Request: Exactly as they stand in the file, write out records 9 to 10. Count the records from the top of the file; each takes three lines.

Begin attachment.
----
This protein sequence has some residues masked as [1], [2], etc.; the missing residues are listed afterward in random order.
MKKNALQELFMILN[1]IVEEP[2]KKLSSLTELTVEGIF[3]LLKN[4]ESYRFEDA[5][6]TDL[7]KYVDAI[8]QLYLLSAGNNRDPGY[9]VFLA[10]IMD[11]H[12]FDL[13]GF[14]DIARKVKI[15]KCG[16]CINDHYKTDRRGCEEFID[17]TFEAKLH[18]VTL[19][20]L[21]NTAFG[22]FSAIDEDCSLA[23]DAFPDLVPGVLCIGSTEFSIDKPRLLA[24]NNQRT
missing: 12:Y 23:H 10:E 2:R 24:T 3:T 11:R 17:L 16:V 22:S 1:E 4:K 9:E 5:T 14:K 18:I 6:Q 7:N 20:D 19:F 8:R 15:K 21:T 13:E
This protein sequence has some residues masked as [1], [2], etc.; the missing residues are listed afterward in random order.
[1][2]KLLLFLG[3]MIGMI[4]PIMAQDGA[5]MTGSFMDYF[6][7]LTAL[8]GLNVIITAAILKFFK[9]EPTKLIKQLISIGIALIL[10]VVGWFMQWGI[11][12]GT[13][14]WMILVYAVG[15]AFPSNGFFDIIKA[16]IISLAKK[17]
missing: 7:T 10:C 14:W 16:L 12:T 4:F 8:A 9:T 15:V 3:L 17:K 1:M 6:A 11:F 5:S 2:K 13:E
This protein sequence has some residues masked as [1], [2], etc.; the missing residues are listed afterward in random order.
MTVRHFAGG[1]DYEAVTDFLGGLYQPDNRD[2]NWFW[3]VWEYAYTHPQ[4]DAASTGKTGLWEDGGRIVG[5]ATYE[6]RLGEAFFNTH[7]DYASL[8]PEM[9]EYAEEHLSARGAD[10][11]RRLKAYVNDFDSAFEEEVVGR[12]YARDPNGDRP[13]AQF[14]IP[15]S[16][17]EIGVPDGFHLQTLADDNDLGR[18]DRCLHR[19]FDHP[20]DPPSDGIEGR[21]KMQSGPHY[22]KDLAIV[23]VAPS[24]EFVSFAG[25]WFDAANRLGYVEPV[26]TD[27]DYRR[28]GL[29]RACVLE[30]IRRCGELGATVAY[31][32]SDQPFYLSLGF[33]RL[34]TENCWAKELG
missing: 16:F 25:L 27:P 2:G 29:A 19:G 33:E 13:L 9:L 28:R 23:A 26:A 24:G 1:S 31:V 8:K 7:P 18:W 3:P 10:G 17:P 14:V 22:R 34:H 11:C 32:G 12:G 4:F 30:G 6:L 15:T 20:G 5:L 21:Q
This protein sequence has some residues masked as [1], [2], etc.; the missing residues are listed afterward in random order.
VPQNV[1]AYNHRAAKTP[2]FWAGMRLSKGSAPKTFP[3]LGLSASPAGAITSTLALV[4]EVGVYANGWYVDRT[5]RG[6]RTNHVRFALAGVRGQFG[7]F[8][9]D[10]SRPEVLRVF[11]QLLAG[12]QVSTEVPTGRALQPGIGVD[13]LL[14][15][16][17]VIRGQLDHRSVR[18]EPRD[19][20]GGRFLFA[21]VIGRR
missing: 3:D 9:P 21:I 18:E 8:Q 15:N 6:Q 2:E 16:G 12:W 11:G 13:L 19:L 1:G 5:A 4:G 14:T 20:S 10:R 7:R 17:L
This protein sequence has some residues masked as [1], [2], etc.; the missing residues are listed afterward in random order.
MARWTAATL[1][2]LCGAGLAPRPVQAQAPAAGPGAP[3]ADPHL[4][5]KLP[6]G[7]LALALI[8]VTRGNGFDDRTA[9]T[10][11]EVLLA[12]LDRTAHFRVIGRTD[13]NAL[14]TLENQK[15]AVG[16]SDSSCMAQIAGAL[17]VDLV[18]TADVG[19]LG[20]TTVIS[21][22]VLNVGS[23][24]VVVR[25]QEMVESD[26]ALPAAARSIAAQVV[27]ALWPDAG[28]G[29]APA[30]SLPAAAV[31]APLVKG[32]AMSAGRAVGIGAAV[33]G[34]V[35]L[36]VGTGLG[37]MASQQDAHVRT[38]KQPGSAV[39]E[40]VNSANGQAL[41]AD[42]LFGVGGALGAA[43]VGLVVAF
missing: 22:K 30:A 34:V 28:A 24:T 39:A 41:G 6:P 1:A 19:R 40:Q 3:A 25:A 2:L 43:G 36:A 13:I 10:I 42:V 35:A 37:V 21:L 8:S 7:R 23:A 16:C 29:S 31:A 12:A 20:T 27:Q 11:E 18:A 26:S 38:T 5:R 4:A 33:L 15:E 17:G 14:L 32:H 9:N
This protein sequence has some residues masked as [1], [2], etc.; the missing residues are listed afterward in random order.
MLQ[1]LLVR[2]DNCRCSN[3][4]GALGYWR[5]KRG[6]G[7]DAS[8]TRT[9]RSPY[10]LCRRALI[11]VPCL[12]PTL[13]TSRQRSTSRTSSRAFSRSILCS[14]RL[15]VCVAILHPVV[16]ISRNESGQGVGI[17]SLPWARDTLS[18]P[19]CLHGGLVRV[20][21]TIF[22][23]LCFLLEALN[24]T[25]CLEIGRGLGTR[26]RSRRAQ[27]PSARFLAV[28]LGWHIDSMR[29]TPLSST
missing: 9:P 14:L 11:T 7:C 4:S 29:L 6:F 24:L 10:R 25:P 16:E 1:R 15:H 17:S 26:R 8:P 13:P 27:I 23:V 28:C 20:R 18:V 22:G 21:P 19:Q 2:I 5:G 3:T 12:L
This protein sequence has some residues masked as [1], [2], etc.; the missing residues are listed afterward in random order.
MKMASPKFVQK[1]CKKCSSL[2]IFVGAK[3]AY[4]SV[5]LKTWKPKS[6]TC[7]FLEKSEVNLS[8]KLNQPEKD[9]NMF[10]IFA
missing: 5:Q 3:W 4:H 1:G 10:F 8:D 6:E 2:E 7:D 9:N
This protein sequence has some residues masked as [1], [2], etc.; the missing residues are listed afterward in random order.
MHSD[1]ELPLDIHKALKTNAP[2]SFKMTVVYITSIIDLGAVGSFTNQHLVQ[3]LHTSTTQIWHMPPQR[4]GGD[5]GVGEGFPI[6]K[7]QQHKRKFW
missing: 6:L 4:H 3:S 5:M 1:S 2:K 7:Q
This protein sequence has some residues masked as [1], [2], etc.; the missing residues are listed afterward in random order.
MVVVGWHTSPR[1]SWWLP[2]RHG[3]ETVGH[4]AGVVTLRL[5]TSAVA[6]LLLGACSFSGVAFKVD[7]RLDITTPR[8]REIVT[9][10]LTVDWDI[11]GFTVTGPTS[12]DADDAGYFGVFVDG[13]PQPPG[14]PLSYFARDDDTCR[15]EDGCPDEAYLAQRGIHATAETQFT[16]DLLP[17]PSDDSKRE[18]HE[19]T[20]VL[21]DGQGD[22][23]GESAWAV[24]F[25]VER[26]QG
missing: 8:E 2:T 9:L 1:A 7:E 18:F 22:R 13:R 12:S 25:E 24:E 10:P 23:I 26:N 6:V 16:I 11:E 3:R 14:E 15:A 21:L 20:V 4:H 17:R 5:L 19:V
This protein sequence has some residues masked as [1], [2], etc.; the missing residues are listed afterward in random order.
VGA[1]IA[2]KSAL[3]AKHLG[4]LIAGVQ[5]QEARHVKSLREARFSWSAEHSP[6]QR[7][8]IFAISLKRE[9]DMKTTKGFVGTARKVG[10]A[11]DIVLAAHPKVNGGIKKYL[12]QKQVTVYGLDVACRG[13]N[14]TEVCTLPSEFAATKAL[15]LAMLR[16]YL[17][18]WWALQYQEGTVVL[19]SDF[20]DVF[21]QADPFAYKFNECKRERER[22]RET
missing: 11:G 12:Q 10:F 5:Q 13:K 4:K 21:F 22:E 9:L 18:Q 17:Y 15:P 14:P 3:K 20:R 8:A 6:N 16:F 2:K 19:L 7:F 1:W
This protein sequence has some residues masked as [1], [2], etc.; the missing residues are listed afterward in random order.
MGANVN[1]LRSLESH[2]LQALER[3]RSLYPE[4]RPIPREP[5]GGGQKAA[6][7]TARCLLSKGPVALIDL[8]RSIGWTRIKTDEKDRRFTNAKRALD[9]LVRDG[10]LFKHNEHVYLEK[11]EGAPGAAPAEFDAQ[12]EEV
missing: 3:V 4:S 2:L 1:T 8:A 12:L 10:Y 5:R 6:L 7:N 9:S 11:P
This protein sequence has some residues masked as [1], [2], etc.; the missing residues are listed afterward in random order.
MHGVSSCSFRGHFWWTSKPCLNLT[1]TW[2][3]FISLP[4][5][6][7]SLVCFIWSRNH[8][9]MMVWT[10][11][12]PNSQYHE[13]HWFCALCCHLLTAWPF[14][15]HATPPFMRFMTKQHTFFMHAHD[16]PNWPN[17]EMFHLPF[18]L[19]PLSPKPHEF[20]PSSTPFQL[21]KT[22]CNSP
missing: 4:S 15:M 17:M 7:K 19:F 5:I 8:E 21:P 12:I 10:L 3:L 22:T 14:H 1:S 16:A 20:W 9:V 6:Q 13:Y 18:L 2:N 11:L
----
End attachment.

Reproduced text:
This protein sequence has some residues masked as [1], [2], etc.; the missing residues are listed afterward in random order.
MVVVGWHTSPR[1]SWWLP[2]RHG[3]ETVGH[4]AGVVTLRL[5]TSAVA[6]LLLGACSFSGVAFKVD[7]RLDITTPR[8]REIVT[9][10]LTVDWDI[11]GFTVTGPTS[12]DADDAGYFGVFVDG[13]PQPPG[14]PLSYFARDDDTCR[15]EDGCPDEAYLAQRGIHATAETQFT[16]DLLP[17]PSDDSKRE[18]HE[19]T[20]VL[21]DGQGD[22][23]GESAWAV[24]F[25]VER[26]QG
missing: 8:E 2:T 9:L 1:A 7:E 18:F 22:R 13:R 12:S 25:E 24:E 10:P 23:I 26:N 6:V 16:I 11:E 3:R 14:E 15:A 21:L 20:V 4:H 17:R 5:L 19:V
This protein sequence has some residues masked as [1], [2], etc.; the missing residues are listed afterward in random order.
VGA[1]IA[2]KSAL[3]AKHLG[4]LIAGVQ[5]QEARHVKSLREARFSWSAEHSP[6]QR[7][8]IFAISLKRE[9]DMKTTKGFVGTARKVG[10]A[11]DIVLAAHPKVNGGIKKYL[12]QKQVTVYGLDVACRG[13]N[14]TEVCTLPSEFAATKAL[15]LAMLR[16]YL[17][18]WWALQYQEGTVVL[19]SDF[20]DVF[21]QADPFAYKFNECKRERER[22]RET
missing: 11:G 12:Q 10:F 5:Q 13:K 4:K 21:F 22:E 9:L 18:Q 17:Y 15:P 14:P 3:K 20:R 8:A 6:N 16:F 2:K 19:L 7:F 1:W